I appreciated this quote from John Stott about the fear of God. The fear of God is a profound respect for His holiness, which includes a fear of the consequences of disobeying Him. It shouldn't scare us out of our wits; it should scare us into them. "The fear of the LORD is a fountain of life, turning a man from the snares of death" (Proverbs 14:27).
Stott wrote this in The Cross of Christ:
The kind of God that appeals to most people today would be easy-going in his tolerance of our offenses. He would be gentle, kind, accommodating. He would have no violent reactions. Unhappily, even in the church we seemed to have lost the vision of the majesty of God. There is much shallowness and levity among us. Prophets and psalmists would probably say of us, "There is no fear of God before their eyes." In public worship our habit is to slouch or squat; we do not kneel nowadays, let alone prostrate ourselves in humility before God. It is more characteristic of us to clap our hands with joy than to blush with shame or tears.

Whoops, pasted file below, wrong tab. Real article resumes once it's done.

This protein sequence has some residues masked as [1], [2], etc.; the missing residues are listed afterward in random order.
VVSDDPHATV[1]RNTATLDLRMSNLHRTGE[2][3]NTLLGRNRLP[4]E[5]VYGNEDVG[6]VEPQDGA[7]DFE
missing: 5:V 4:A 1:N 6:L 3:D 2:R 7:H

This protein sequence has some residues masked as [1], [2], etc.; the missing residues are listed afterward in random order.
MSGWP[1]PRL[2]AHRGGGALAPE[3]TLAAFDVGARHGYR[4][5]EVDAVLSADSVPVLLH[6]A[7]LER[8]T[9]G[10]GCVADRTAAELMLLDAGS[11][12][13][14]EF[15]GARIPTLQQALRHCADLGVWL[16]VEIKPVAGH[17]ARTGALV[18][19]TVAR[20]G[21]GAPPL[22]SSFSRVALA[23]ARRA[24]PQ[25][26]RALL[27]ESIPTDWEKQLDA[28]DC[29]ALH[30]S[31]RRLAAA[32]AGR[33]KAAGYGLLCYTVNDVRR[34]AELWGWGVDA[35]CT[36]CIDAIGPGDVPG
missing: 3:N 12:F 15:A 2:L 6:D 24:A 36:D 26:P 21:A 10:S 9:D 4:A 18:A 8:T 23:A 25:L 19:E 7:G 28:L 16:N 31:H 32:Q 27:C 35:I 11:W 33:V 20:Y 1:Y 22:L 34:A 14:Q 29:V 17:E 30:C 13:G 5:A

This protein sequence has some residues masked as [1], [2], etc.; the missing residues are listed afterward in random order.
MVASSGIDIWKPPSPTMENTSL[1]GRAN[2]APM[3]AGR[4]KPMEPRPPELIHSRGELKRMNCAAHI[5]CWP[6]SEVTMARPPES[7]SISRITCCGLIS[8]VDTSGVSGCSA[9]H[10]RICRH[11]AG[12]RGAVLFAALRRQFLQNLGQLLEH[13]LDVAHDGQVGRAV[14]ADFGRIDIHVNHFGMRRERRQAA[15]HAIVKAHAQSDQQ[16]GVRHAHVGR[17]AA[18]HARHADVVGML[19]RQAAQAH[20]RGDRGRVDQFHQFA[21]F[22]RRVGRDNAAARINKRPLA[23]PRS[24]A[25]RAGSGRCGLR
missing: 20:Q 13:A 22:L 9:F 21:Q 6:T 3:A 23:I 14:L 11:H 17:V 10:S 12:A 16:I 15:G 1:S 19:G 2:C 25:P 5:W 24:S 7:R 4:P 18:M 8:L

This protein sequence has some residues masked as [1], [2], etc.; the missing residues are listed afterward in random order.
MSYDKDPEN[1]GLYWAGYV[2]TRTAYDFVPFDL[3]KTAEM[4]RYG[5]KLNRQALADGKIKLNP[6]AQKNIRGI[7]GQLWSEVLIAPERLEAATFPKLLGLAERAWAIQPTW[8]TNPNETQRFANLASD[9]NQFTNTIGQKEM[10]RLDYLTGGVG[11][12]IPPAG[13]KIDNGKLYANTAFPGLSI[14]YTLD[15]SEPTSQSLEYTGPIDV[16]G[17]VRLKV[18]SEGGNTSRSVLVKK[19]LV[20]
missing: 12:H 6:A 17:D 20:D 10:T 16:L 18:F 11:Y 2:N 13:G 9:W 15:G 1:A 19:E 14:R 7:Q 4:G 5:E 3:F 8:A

We saunter up to God to claim his patronage and friendship; it does not occur to us that he might send us away. We need to hear again the Apostle Peter's sobering words, "Since you call on a father who judges each man's work impartially, live your lives in reverent fear." (I Peter 1:17) In other words, if we dare to call our judge our Father, we must beware of presuming on him. It must even be said that our evangelical emphasis on the atonement is dangerous if we come to it too quickly. We learn to appreciate the access to God which Christ has won only after we have first cried, "Woe is me for I am lost."